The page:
Pulmonary alveoli are the tiny sacs inside the lungs that fill with air with each breath and facilitate the exchange of gas with the blood. According to HowStuffWorks, the oxygen concentration in the alveoli is high, relative to that of the surrounding tissues, which permits easy passage to the blood.
With each breath, air from outside the body is pulled down the trachea and into the lungs through a branching network of pipes called bronchioles. These bronchioles get progressively smaller until they terminate in the alveolar sacs. The sacs have very thin walls, and they are heavily vascularized, according to HowStuffWorks. Their thin walls permit oxygen to cross over into the blood that is delivered by the pulmonary arteries and permits waste gasses like carbon dioxide to escape into the air in the sac.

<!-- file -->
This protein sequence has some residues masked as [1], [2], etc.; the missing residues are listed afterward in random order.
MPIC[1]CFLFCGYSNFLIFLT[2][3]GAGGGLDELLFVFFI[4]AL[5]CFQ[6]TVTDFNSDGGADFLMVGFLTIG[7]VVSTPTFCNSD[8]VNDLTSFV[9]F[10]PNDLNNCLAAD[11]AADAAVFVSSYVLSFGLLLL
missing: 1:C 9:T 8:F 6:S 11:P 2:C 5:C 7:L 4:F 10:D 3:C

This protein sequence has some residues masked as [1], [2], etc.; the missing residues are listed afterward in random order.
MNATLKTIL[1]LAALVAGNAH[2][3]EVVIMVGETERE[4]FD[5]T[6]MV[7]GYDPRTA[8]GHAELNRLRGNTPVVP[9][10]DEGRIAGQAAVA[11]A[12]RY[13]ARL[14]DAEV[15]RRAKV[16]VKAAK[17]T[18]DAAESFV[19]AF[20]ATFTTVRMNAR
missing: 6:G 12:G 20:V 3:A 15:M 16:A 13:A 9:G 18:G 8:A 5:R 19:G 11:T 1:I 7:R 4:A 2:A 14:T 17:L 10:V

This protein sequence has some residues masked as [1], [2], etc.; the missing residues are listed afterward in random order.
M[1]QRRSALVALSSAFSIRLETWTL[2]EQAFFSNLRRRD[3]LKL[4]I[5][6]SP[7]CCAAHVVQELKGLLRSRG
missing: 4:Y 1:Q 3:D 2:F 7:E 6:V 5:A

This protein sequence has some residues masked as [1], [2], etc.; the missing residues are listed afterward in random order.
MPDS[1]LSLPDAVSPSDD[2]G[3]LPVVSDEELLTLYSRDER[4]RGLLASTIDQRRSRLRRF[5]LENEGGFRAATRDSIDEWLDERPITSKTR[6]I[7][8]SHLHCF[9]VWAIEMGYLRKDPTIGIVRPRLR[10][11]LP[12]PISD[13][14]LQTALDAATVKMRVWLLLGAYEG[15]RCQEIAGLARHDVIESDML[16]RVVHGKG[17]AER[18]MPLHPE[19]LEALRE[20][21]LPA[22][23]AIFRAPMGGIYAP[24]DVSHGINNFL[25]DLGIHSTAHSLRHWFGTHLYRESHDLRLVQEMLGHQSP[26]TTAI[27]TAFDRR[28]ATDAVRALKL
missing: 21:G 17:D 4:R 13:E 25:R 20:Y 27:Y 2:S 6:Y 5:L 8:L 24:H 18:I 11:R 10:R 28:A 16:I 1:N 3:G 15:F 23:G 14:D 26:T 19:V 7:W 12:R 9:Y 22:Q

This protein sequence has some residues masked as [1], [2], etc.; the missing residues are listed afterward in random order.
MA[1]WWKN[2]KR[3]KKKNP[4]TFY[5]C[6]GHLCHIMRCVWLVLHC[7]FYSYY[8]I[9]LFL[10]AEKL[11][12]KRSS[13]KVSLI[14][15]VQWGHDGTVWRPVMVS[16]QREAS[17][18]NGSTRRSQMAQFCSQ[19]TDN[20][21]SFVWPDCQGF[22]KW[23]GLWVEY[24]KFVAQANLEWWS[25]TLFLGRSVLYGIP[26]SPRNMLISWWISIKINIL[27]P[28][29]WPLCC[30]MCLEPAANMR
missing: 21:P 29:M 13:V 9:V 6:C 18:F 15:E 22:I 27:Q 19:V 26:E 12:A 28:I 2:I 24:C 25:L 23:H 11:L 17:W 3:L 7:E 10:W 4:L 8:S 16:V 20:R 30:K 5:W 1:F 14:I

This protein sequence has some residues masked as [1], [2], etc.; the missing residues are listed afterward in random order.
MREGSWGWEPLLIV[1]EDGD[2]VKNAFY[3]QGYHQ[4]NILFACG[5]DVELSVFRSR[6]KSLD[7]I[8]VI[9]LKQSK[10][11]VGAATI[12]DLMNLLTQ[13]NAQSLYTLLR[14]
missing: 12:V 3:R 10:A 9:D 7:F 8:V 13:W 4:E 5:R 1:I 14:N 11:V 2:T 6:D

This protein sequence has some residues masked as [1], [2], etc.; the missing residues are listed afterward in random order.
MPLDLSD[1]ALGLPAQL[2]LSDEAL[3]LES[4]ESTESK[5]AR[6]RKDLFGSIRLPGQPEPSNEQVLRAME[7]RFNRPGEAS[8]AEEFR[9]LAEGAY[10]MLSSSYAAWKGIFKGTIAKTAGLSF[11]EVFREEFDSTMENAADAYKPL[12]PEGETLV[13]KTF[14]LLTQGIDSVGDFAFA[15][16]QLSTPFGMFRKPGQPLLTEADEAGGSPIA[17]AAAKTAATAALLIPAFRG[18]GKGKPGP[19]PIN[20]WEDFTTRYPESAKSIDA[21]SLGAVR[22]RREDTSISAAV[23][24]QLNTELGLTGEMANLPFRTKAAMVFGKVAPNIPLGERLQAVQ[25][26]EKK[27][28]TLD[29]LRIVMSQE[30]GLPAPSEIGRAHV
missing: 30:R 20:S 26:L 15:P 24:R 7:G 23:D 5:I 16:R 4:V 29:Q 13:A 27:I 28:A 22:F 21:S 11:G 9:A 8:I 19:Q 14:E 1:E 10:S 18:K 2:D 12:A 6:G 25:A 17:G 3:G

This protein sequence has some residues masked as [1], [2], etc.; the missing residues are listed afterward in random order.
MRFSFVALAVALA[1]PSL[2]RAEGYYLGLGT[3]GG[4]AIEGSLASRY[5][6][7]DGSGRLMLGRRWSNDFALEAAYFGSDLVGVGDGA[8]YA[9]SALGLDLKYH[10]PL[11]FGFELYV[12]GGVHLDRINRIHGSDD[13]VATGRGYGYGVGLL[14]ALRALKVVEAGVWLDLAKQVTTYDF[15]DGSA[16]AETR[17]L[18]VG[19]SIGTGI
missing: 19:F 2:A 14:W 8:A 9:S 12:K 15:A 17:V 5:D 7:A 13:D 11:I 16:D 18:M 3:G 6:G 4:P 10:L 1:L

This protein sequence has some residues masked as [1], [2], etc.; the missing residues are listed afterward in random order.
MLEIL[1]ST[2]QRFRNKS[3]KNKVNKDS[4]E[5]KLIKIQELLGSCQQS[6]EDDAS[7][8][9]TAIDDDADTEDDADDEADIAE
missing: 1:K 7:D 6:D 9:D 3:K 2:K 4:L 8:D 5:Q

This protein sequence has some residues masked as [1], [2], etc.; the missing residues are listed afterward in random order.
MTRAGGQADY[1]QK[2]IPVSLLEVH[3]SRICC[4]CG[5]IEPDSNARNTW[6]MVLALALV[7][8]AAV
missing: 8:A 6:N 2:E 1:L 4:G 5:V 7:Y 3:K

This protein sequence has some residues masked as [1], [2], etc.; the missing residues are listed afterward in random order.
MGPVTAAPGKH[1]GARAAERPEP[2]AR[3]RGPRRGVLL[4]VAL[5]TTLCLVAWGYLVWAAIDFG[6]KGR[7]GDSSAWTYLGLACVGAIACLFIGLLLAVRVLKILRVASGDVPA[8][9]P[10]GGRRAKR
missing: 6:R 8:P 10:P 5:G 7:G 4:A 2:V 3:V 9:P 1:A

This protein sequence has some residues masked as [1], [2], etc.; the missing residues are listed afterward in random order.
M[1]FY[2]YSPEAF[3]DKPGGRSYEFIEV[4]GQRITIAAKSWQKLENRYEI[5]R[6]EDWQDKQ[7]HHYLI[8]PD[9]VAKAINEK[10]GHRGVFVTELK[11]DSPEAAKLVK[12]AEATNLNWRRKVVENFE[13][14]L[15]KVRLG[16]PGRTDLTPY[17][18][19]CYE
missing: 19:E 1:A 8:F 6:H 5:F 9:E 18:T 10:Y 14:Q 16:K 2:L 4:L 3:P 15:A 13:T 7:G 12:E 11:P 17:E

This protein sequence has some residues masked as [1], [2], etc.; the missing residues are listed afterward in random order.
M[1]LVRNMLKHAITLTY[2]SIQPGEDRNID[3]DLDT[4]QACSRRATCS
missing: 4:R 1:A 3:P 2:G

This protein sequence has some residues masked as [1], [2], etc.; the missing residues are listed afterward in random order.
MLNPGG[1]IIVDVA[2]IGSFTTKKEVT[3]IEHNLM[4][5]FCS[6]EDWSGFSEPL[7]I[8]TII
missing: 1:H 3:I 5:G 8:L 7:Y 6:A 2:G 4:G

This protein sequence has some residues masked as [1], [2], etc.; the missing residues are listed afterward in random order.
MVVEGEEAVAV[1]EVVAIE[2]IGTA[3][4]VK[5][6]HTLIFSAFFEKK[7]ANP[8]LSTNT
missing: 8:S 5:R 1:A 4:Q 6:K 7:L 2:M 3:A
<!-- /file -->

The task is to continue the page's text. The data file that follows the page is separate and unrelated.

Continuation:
Once the exchange takes place, a process that lasts just fractions of a second per cycle, the waste air is expelled with exhalation and the oxygen-rich blood is free to pass back to the heart via the pulmonary veins. This gas-exchange process in the lungs takes place exclusively within the alveoli and is known as external respiration, as opposed to the internal respiration that takes place across the membrane of individual cells, notes HowStuffWorks.
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